Last weekend, I had the joy of seeing members of the Norwich Stonemasons' Guild perform a Mystery Play outside the doors of the Cathedral. It was a warm, sunny afternoon, a brief summer interlude before putting our coats, scarves and gloves back on in time for June. The first Mystery Play to be acted by a Norwich guild for five hundred years – Cain & Abel.
As an eager crowd gathered outside the Mediaeval Benedictine cathedral, the Beadle of the Guild, in his black velvet cap and cloak, and gold-tipped staff, announced, in imperative tones, "You will enjoy it. You will laugh," triggering the first giggles among the willing audience.
I couldn't begin to describe the sheer delight and fun of this ten-minute performance. I couldn't do justice to its highly imaginative props, to the brightly-coloured, makeshift set, to the hysterically funny performance by the actors, who, fuelled by the audience's laughter, gave into corpsing themselves, thereby increasing the overall giggling. There was something so earthy about the whole event, so uniting. Inevitably, I thought of the Mechanicals of Athens performing Pyramus and Thisbe. An unwitting trigger to laughter was also the organ player in the Cathedral, where that evening's concert was being rehearsed, whose notes from Fauré's Requiem thundered through the stone walls at a couple of appropriate Biblical moments.
At the end of the performance, after the cheers and bows, the Clerk came on and spoke of the history of this Guild, and repeated the last line of the performance, "Perfection in an imperfect world." Summa Inter Mediocria, the St Stephen and St George's Guild motto.
These words sent a tingle up my spine. I often walk past the Church of St Clement, and catch a glimpse of the stonemasons at work, complete with their square white caps. Everything about their body language and that of the Master Stonemason who supervises them oozes something we seldom see nowadays: fierce pride in one's work. A refusal to produce anything less than as perfect a job as any human can aspire to.
Over the days that followed, I pondered over something that has been much on my mind, recently. Job titles. Pride in one's job. A sense of achievement when performing a task. The refusal to compromise quality and "make do".
Stonemason. Baker. Translator. Writer. Carpenter. Lawyer. Priest. Journalist. Teacher. Actor. The words immediately tells me clearly what the jobs entail. It took me ages to work out what a CEO did. Chief Executive Officer. What's that? What's wrong with "boss"? Or MD. Managing Director. What is "manage", exactly? Is it to regulate? To direct? To organise? When I taught Business English, the majority of my clients' job titles weren't words but abbreviations. I often had to ask them what they did exactly and, in most cases, still couldn't put my finger on what precisely their professions involved. After many a lengthy explanation, I frequently yearned to ask "What do you actually make? What is the tangible, physical result of your work?"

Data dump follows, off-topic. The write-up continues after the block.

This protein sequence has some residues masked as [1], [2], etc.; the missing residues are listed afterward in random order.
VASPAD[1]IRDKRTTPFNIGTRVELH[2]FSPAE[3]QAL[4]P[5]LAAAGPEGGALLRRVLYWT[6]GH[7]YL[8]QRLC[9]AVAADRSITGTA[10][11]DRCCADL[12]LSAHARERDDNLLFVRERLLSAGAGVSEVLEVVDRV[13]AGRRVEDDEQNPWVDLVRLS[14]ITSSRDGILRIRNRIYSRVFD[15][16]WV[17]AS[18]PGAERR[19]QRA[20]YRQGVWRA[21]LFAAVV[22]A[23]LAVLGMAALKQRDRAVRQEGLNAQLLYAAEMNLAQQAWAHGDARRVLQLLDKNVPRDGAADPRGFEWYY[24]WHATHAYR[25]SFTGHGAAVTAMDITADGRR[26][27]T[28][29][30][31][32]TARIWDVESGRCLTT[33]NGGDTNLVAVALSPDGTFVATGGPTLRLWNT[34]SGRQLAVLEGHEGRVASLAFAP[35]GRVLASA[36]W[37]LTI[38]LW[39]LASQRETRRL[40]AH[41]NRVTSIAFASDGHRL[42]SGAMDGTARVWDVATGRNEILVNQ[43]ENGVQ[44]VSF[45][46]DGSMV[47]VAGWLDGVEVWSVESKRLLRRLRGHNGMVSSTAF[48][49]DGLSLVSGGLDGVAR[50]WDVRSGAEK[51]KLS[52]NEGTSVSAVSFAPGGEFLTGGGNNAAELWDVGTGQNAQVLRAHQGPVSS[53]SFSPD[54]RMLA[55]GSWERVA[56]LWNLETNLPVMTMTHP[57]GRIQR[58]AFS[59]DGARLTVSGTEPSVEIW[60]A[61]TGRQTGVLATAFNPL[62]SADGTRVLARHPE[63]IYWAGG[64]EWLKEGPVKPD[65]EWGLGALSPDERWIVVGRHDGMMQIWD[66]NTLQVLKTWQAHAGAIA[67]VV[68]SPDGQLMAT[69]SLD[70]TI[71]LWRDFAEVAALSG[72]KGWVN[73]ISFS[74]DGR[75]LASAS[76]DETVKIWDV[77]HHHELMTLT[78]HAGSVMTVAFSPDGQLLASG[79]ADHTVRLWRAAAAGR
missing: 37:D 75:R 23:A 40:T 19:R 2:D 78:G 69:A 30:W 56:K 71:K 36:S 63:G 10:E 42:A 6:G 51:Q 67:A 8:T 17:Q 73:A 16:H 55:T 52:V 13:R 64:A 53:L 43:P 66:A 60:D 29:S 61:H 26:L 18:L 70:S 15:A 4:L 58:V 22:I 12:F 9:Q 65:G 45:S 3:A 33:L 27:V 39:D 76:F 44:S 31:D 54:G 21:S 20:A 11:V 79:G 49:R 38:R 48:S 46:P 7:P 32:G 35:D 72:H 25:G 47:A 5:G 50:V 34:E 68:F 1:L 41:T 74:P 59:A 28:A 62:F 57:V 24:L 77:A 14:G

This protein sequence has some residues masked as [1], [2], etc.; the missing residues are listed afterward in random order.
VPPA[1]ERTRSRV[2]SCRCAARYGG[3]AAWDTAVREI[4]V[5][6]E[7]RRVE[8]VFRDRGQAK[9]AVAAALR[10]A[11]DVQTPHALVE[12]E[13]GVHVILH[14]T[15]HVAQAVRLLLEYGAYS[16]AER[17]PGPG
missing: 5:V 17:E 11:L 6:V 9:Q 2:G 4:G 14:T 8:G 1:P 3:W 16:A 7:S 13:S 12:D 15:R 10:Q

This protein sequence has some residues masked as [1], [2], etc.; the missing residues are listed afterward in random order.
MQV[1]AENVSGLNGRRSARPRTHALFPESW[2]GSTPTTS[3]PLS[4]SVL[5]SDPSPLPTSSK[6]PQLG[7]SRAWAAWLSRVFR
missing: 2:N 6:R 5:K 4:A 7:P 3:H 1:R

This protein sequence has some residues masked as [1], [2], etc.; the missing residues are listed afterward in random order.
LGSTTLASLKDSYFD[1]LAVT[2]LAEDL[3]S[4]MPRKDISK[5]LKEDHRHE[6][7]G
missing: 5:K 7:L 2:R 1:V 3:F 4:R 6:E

I once worked for an oil company for two months. The second month was to work out my notice. My job title was also an abbreviation. Much of it seemed to involve entering long serial numbers into a computer. I wasn't quite sure why. One day, when one of the top honchos of the company circulated through our department, shaking everyone's hand, and asking what they did, I embarrassed myself. His question suddenly stumped me and I replied, "I don't know. I'm not really sure what I do." He laughed politely, probably assuming I was joking, but I was totally serious. Inappropriate for the occasion, but serious. I had no idea what I actually did. I couldn't be proud of a job I didn't understand.
Recently, at the London Book Fair, I asked a woman if she was a publisher. She replied, "No. I facilitate publishing."
I stared, totally at a loss. What's "facilitating publishing" when it's at home?
In one of the very executive London language schools I used to teach ("executive" – another hermetic word for me – executing what?), we weren't called teachers but "trainers". I wondered if the management considered the word "teacher" to be too authoritative, too passé, or – what the heck – too politically incorrect. Similarly, students were referred to as "course participants". I went around feeling like a rubber sports shoe, facilitating learning rather than teaching – which is what I'd signed up to do when I qualified in Teaching English as a Foreign Language (there, the word is "teaching"!). As for "course participants" as opposed to "students", the difference in connotation made me somewhat uncomfortable, the latter suggesting in my mind individuals who were simply required to attend my classes and not necessarily learn from them.
Other job titles that have recently puzzled me are "Community Banker" referring to the advisors/clerks at my local bank, "Presentation Team" printed on the uniforms of cleaners, and anything with the nouns "Consultant", "Executive", "Corporate" and "Officer" (outside the military) attached.
Stonemason. Baker. Translator. Writer. Carpenter. Lawyer. Priest. Journalist. Teacher. Actor. These I understand. But perhaps I'm too simple-minded.